Should I Buy or Sell first?

To buy or to sell first? That is the question. At least it’s one of the questions we get asked most often when we meet with prospective Buyers and Sellers. Unfortunately, there isn’t an easy answer, and there certainly isn’t a one-size-fits-all answer. Here’s a look at the pros and cons of each strategy.

Reasons to Buy Before Selling

  • Property Selection In a market with tight supply (for example, here and now), hot properties sell quickly. The average days on the market for all properties in the central districts in TO last month was 31 – and many properties are on and off the market in a matter of hours or days, and often before they hit realtor.ca. If you decide to sell first and have a short closing period, there’s no guarantee that your dream home will be available during the time period in which you have to buy.
  • Comfort with Interest Rates Mortgage pre-approvals (and guaranteed interest rates) are only good for a period of time, typically 90 days. If it takes you longer to sell, buy and close on a new place, the interest rates you’d counted on at the beginning of this process may be a thing of the past.
  • Time for Renovations Maybe your dream home is a project – an old Toronto Victorian that needs a new kitchen, a new roof, a new everything. Buying before selling will give you the chance to complete those renovations while living in the comfort of your old home.

Reasons to Sell Before Buying

  • Know Exactly How Much $$ you Have to Spend. Forget what you, your Realtor, your neighbour and your cousin’s  uncle think your house is worth – a firm sale will be a guarantee of what the market decided your house was worth. You’ll know exactly how much you have to spend on the new place.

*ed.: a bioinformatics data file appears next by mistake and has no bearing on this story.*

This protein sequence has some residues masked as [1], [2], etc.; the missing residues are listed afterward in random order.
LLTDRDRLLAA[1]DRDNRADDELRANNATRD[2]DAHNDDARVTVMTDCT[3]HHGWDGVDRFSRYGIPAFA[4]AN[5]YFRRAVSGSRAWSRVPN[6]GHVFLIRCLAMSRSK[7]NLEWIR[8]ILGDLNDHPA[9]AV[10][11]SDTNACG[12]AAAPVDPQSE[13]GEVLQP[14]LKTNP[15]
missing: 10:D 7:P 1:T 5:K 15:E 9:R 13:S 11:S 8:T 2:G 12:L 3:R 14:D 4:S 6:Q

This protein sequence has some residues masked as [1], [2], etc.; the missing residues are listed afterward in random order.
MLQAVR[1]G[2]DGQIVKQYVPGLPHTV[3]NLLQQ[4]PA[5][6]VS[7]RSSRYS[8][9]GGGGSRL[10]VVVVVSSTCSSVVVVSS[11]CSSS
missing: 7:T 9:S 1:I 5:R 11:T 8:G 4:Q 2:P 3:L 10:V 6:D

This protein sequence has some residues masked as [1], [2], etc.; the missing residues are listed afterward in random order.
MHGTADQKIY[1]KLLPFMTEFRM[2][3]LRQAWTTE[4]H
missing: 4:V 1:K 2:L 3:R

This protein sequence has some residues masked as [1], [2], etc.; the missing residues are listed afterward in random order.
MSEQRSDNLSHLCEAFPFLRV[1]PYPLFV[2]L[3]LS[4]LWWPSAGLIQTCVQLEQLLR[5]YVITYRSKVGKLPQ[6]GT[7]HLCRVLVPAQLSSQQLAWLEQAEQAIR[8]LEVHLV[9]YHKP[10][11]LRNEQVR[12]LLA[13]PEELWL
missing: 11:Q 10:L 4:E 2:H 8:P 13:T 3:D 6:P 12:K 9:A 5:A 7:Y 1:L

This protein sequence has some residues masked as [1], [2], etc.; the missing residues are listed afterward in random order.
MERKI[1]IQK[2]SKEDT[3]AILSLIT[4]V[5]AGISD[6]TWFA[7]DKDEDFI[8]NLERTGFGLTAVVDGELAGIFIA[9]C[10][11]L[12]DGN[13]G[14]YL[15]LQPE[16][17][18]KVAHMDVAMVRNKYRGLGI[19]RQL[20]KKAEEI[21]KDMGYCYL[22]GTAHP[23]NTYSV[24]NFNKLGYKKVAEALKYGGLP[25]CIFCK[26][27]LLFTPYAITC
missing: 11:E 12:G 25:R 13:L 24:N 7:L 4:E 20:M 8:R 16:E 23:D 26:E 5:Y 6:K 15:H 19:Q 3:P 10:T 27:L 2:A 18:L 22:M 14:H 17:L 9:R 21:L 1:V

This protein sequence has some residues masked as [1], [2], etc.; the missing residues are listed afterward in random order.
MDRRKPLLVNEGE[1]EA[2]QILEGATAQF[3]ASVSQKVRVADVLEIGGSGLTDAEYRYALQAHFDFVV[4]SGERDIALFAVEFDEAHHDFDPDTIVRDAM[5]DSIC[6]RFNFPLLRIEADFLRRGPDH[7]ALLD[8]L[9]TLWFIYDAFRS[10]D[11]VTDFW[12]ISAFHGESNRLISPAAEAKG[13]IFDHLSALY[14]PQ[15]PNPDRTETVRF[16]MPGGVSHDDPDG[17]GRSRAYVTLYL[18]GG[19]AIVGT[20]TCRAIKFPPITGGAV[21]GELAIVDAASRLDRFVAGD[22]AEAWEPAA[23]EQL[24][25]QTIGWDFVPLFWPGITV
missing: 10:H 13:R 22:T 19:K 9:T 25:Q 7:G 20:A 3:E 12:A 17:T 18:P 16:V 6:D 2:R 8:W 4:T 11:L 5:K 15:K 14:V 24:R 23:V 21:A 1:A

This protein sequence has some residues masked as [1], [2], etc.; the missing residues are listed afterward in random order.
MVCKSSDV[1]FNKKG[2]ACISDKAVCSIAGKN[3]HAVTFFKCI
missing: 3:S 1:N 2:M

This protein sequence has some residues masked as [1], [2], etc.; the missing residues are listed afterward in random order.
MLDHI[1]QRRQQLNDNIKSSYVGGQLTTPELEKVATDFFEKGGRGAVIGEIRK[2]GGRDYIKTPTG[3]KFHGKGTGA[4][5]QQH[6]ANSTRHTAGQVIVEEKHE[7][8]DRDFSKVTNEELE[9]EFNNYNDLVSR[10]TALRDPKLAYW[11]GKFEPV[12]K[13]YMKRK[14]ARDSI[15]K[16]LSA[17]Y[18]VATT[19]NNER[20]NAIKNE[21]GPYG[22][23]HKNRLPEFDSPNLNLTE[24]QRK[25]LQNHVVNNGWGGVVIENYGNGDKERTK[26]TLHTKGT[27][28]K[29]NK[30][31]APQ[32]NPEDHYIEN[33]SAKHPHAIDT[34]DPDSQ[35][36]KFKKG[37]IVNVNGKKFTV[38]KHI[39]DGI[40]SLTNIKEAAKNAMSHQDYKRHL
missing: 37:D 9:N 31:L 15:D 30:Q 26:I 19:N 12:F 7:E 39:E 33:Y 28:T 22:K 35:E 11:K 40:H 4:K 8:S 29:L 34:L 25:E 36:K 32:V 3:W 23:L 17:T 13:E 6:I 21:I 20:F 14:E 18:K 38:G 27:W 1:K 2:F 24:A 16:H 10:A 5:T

• Avoid the Stress and Costs of Your House Not Selling This is a worse case scenario, but it happens. Most lenders approve financing for your purchase based on at least having an Agreement of Purchase and Sale in place for the sale of your current home. If your home doesn’t sell before you get possession of the new one, you might not be able to get the mortgage you need to close on the property. And then really bad things happen. And if you can get a mortgage, well, carrying two mortgages and all the carrying costs isn’t very much fun.
  • Avoid Bridge Financing Costs  Many times, Sellers aren’t able to match the dates of the old and new house – meaning, for example, that they may get their new house on April 15, but not close on the sale of their current home until May 8. Bridge financing (where you’re essentially borrowing the equity  in your current home until it closes) can be an expensive proposition.
  • If Only We Had a Crystal Ball. The reality of any real estate market is that we can’t predict with 100% certainty how it will change in the future. If you buy in the current hot market and at the current hot prices and something happens to cause prices to dip when you’re ready to sell, well you can do the math.

So what’s the right thing to do? It all depends on your individual situation and your tolerance for risk. The Toronto real estate market is a crazy place these days.

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